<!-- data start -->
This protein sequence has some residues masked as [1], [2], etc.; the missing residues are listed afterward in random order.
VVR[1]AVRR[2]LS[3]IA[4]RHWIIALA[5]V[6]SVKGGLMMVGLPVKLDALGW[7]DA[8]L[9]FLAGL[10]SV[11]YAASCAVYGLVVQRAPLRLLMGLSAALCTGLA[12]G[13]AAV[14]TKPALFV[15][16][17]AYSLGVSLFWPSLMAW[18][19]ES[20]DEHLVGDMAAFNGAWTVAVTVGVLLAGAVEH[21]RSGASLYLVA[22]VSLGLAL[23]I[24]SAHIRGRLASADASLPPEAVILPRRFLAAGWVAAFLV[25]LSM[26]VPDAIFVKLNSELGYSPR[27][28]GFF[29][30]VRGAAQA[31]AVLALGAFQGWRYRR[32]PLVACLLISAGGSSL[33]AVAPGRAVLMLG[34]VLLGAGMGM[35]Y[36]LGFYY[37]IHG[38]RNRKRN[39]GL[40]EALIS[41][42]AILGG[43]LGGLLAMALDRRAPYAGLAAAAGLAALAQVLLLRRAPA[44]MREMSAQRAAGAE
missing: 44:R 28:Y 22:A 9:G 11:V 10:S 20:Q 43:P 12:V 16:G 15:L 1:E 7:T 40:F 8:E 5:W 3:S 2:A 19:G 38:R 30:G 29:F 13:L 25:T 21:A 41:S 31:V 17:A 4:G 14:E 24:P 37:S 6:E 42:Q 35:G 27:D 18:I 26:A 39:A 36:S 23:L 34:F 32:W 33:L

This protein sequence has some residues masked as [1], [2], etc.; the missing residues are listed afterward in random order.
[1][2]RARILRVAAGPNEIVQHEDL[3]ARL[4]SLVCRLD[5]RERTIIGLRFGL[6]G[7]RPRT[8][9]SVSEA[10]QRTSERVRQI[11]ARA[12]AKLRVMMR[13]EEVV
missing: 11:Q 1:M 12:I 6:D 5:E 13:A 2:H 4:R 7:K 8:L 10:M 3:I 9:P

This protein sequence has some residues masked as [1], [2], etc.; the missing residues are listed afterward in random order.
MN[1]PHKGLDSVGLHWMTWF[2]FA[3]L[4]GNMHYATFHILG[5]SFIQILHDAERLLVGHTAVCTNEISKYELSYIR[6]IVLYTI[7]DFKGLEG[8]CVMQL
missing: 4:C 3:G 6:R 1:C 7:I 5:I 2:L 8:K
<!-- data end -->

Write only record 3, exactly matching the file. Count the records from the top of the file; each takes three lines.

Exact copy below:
This protein sequence has some residues masked as [1], [2], etc.; the missing residues are listed afterward in random order.
MN[1]PHKGLDSVGLHWMTWF[2]FA[3]L[4]GNMHYATFHILG[5]SFIQILHDAERLLVGHTAVCTNEISKYELSYIR[6]IVLYTI[7]DFKGLEG[8]CVMQL
missing: 4:C 3:G 6:R 1:C 7:I 5:I 2:L 8:K